Rupert Brooke

(1887-1915 / Warwickshire / England)

Rupert Brooke Poems

41. Victory 12/31/2002
42. Flight 12/31/2002
43. Kindliness 12/31/2002
44. The Busy Heart 1/3/2003
45. The Chilterns 1/3/2003
46. Waikiki 12/31/2002
47. Mary And Gabriel 12/31/2002
48. Life Beyond, The 12/31/2002
49. The Call 1/3/2003
50. Hauntings 12/31/2002
51. Unfortunate 12/31/2002
52. Goddess In The Wood, The 12/31/2002
53. Now, God Be Thanked Who Has Matched Us With His Hour 1/13/2003
54. Night Journey, The 12/31/2002
55. The Way That Lovers Use 1/3/2003
56. The Wayfarers 1/3/2003
57. One Day 12/31/2002
58. Thoughts On The Shape Of The Human Body 12/31/2002
59. Way That Lovers Use, The 12/31/2002
60. The Great Lover 1/3/2003
61. Tiare Tahiti 12/31/2002
62. Retrospect 12/31/2002
63. Second Best 12/31/2002
64. Funeral Of Youth, The: Threnody 12/31/2002
65. Home 12/31/2002
66. Doubts 12/31/2002
67. Oh! Death Will Find Me, Long Before I Tire 1/13/2003
68. Sonnet: I Said I Splendidly Loved You; It's Not True 12/31/2002
69. Paralysis 12/31/2002
70. Menelaus And Helen 12/31/2002
71. Failure 12/31/2002
72. Success 12/31/2002
73. Choriambics I 1/3/2003
74. Finding 12/31/2002
75. He Wonders Whether To Praise Or To Blame Her 12/31/2002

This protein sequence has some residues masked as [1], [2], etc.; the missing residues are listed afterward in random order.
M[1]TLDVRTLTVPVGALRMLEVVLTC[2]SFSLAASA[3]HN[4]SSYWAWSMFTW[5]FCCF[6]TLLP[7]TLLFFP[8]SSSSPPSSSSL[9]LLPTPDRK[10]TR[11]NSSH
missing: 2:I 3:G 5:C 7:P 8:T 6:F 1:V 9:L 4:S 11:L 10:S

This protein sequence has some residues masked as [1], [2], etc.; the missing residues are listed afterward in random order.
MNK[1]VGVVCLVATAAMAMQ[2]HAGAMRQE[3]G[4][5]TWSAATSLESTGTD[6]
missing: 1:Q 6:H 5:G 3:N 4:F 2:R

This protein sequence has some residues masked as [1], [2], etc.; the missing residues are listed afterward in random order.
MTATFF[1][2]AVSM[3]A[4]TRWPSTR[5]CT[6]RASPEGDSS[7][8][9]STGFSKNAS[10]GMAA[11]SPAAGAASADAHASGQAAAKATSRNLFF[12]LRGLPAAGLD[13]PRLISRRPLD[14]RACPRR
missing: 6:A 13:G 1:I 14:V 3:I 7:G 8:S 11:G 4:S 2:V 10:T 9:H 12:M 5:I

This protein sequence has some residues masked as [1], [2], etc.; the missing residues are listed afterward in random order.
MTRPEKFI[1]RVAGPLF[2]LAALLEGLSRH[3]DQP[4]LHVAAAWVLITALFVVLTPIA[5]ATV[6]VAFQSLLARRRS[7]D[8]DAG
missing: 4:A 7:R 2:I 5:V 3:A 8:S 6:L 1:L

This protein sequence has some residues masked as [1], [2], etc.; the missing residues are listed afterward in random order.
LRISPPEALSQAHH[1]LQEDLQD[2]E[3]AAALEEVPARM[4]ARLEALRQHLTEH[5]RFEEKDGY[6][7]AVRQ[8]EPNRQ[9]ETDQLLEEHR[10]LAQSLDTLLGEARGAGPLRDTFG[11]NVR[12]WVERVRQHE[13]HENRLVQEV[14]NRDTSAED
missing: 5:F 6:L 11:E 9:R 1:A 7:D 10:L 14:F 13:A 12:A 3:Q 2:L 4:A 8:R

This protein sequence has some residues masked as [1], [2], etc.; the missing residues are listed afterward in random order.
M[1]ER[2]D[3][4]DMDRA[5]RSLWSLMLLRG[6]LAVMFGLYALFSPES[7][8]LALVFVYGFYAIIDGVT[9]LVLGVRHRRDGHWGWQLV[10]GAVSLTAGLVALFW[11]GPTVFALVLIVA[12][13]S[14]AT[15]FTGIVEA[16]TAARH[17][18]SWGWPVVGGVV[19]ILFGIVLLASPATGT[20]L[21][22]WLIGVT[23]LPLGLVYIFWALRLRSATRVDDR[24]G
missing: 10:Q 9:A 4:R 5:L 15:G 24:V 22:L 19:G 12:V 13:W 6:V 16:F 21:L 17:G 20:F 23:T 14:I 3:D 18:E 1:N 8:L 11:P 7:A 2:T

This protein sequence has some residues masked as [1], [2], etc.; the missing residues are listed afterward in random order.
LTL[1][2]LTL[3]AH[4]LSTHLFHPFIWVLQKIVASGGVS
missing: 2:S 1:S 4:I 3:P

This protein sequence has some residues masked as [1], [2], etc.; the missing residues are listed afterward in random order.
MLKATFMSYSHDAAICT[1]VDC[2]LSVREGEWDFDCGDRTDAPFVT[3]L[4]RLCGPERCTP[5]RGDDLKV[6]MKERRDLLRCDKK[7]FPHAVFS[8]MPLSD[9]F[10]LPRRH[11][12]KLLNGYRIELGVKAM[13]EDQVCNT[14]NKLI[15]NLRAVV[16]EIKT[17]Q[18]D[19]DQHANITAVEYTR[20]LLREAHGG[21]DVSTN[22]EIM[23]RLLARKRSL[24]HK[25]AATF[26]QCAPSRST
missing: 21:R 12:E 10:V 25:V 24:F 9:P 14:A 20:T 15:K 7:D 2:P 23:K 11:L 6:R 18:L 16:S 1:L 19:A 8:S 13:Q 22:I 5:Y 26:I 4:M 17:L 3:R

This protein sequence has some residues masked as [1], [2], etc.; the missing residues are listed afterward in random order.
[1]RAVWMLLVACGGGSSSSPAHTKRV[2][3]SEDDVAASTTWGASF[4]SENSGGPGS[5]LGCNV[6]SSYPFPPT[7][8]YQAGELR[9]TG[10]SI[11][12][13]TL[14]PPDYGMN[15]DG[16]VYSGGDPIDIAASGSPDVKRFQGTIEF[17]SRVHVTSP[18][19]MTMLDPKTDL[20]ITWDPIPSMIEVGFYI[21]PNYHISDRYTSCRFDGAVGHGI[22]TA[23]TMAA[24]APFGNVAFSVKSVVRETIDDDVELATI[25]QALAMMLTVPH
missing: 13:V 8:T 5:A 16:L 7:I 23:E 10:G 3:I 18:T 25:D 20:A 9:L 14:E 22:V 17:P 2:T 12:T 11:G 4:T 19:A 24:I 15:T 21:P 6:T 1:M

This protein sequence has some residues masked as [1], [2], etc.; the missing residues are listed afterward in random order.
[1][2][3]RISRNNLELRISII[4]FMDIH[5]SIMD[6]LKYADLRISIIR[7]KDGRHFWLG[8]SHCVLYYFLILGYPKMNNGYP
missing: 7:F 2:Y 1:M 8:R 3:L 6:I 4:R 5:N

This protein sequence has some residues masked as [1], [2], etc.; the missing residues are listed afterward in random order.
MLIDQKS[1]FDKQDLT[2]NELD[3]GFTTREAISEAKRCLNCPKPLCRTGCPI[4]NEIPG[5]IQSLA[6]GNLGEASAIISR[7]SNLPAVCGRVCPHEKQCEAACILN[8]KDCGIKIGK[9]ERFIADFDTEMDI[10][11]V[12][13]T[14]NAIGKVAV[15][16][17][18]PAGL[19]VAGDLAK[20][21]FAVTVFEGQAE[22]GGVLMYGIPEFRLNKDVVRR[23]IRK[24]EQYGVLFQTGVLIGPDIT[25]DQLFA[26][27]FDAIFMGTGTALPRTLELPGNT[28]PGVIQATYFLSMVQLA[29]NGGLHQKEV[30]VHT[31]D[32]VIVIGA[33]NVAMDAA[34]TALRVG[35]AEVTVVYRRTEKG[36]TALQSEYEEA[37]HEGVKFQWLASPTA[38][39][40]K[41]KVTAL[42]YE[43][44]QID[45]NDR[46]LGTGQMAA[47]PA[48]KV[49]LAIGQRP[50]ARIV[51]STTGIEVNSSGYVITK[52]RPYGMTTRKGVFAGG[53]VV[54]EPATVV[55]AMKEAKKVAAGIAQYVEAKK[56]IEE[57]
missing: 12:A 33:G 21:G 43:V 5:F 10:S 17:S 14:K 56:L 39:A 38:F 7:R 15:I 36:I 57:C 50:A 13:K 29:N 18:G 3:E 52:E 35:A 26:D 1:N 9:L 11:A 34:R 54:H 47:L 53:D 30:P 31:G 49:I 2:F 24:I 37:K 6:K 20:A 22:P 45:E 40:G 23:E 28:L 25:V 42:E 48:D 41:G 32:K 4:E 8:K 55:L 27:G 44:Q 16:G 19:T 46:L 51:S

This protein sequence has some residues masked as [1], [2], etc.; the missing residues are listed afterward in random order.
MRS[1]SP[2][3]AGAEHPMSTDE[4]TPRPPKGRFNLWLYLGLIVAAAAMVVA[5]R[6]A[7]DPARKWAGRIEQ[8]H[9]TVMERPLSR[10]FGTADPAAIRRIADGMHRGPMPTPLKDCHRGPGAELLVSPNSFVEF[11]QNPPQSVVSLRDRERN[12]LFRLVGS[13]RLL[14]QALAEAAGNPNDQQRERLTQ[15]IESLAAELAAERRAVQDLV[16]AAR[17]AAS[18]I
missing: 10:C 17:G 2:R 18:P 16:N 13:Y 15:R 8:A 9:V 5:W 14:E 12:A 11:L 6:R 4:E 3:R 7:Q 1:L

76. The Night Journey 1/3/2003
77. Sleeping Out: Full Moon 1/3/2003
78. Hill, The 12/31/2002
79. Dining-Room Tea 1/3/2003
80. There's Wisdom In Women 12/31/2002

Comments about Rupert Brooke

  • Ian Fraser (10/19/2009 2:47:00 PM)

    Rupert Brooke's poetry gained an undeserved reputation after WWI for jingoism and a simplistic view of war. However, reading this and other poems it is clear that Brooke never glorified war as Tennyson had for, example, in the celebrated Charge of the Light Brigade, merely the heroism of those who fought in it. This poem is a simple elegy of loss and, notwithstanding the more famous, The Soldier, perhaps the best he wrote.

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  • Paul Henry Dallaire Paul Henry Dallaire (10/19/2009 9:24:00 AM)

    1914 the dead
    A great poem & an astounding memorian for the dead soldiers.

Best Poem of Rupert Brooke

1914 V: The Soldier

If I should die, think only this of me:
That there's some corner of a foreign field
That is for ever England. There shall be
In that rich earth a richer dust concealed;
A dust whom England bore, shaped, made aware,
Gave, once, her flowers to love, her ways to roam,
A body of England's, breathing English air,
Washed by the rivers, blest by suns of home.

And think, this heart, all evil shed away,
A pulse in the eternal mind, no less
Gives somewhere back the thoughts by England given;
Her sights and sounds; dreams happy as her day;
And laughter, learnt of ...

Read the full of 1914 V: The Soldier

The Treasure

When colour goes home into the eyes,
And lights that shine are shut again
With dancing girls and sweet birds’ cries
Behind the gateways of the brain;
And that no-place which gave them birth, shall close
The rainbow and the rose:—

Still may Time hold some golden space
Where I’ll unpack that scented store

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